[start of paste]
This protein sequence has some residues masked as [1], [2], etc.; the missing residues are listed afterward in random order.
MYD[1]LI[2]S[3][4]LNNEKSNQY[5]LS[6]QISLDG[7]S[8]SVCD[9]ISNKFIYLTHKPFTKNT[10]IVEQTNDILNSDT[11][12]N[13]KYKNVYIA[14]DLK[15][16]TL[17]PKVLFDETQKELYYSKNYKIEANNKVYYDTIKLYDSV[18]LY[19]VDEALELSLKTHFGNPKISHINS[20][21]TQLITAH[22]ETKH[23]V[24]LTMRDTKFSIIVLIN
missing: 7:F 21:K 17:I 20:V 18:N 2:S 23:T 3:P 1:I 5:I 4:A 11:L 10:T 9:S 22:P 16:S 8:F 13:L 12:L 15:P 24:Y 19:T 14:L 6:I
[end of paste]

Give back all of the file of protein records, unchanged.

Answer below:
This protein sequence has some residues masked as [1], [2], etc.; the missing residues are listed afterward in random order.
MYD[1]LI[2]S[3][4]LNNEKSNQY[5]LS[6]QISLDG[7]S[8]SVCD[9]ISNKFIYLTHKPFTKNT[10]IVEQTNDILNSDT[11][12]N[13]KYKNVYIA[14]DLK[15][16]TL[17]PKVLFDETQKELYYSKNYKIEANNKVYYDTIKLYDSV[18]LY[19]VDEALELSLKTHFGNPKISHINS[20][21]TQLITAH[22]ETKH[23]V[24]LTMRDTKFSIIVLIN
missing: 7:F 21:K 17:I 20:V 18:N 2:S 23:T 3:P 1:I 5:I 4:A 11:L 10:T 9:S 22:P 16:S 8:F 13:L 12:L 15:P 24:Y 19:T 14:L 6:I